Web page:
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BACKGROUND
Jaroslaw Kozlowski, He Has a Cigarette in His Mouth, book, 1972
1945-1979: A Turbulent Time

1945 to 1979 constitutes a discrete and significant historical period. It saw the advent of the cold war and Vietnam; the civil rights movement and the women's movement; the questioning of family values, sexual orientation, and racial stereotyping; and the emergence of an activist youth culture. In the art world, for the first time dominance shifted from Europe to the United States. Coming after the height of Modernism and before the first fully postmodern generation, the artists represented in Beyond Geometry developed radical new forms of art making, simultaneously reflecting and helping to shape a socially and politically turbulent period.

Escalating Globalization

Having lived under the cultural hegemony of Europe, many U.S. artists and their supporters viewed this as their moment and saw their art as entirely separate from developments elsewhere. The exhibition questions that hypothesis, instead positing a growing global consciousness. As the period begins, most artistic trends were regional, but by the end of the sixties, cheap air travel, photocopy machines, and easy long-distance telecommunications had permitted a broad-based intercontinental art discourse, the foundation of today's international art world. Common intellectual and artistic concerns, developed in the years immediately following World War II, formed the basis for this unprecedented coming together.

Beyond Geometry examines these developments as they took place all over the West. Latin America and Central Europe are frequently referred to as "non-Western." In both cases this is a misunderstanding. Beyond Geometry helps place the recent art history of Argentina, Brazil, Mexico, Uruguay, Venezuela, Croatia, the Czech Republic, Hungary, and Poland within that of the West, where it belongs. It looks carefully at differences as well as similarities in art trends and ideas on the three continents.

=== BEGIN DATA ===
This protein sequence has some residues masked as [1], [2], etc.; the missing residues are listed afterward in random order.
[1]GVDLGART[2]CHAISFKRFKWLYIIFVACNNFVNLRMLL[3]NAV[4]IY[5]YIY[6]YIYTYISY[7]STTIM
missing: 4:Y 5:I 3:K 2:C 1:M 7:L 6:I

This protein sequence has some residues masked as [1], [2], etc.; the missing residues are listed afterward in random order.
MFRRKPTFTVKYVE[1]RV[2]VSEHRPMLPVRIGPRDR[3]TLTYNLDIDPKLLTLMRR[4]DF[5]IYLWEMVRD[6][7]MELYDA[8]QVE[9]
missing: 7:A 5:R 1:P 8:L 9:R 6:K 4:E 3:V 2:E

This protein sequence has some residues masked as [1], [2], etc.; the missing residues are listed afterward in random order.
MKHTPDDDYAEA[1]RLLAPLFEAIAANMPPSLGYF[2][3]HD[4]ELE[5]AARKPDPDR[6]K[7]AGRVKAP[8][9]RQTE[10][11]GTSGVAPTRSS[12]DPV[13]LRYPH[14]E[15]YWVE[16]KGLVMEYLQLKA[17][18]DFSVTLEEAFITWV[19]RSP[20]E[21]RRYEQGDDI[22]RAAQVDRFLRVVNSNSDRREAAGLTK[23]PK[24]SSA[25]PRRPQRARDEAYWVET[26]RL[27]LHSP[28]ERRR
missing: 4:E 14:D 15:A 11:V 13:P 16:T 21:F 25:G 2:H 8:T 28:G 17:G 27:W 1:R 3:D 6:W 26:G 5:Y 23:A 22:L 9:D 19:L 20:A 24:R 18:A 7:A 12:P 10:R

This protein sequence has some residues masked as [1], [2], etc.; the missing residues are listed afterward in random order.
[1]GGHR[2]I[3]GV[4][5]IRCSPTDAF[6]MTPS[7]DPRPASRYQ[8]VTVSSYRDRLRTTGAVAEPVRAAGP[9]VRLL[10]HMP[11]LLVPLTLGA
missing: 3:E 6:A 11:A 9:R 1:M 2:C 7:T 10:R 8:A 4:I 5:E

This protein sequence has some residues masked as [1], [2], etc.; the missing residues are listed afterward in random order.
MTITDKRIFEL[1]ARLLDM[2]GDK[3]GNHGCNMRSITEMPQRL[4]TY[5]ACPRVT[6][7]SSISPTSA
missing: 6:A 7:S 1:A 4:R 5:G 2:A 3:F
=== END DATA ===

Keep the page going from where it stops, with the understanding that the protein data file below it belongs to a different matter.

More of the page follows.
Concepts and Strategies

Artists in Europe and the Americas attempted to forge new, more interactive relationships with the viewer. They sought a dynamic art that engaged the spectator's entire body, not only the eyes. Widespread interest in phenomenology'a philosophy of perception-fueled this quest. Following the precepts of French artist, Marcel Duchamp, artists emphasized art's intellectual properties. Prizing process over product, many created systems for art making-mathematical and rational or random and irrational. Some used movement-whether actual (powered by motors or natural forces) or virtual (using optical illusions)-making the time it took to experience an art work explicit, and expressing the fleeting nature of perception. Others made light installations that engulfed observers in mesmerizing and seemingly transcendent environments.

The notion of the literalness of the art object, first proposed by Dutch modernist Theo van Doesburg in 1930 in a manifesto on Concrete Art, also had widespread currency in the decades after World War II. Literalness (or the concrete) in art signified that meaning resided exclusively in the physical art object, rather than its metaphorical content or relationship to the outside world. For some this concern required a move to three dimensions. As U.S. artist Robert Morris put it, "the sculptural facts of space, light, and material have always functioned concretely and literally."

By the 1960s, artists who highlighted the intellectual in their work engaged in a critique of the museum and gallery systems, creating new forms, including temporary installations and huge earthworks in remote locations, that opposed the mechanisms by which art became revered and commodified. Their creation of systems for art making, which theoretically reduced the authority and mystique of the creator, further undermined the values of the art market.

Although history has often posited a divide between structural and expressionist art, during the period in question, artists' use of geometric shapes and systematic strategies was anything but "pure." While earlier forms of geometric Modernism impacted much of the work included in Beyond Geometry, Abstract Expressionism, Art Informel, Dada, Pop, and other movements also deeply influenced many of the artists in the show. Some of those included continued to work in a geometric and/or systemic mode; for others these approaches constituted a brief but significant interlude in their production.
May 2022
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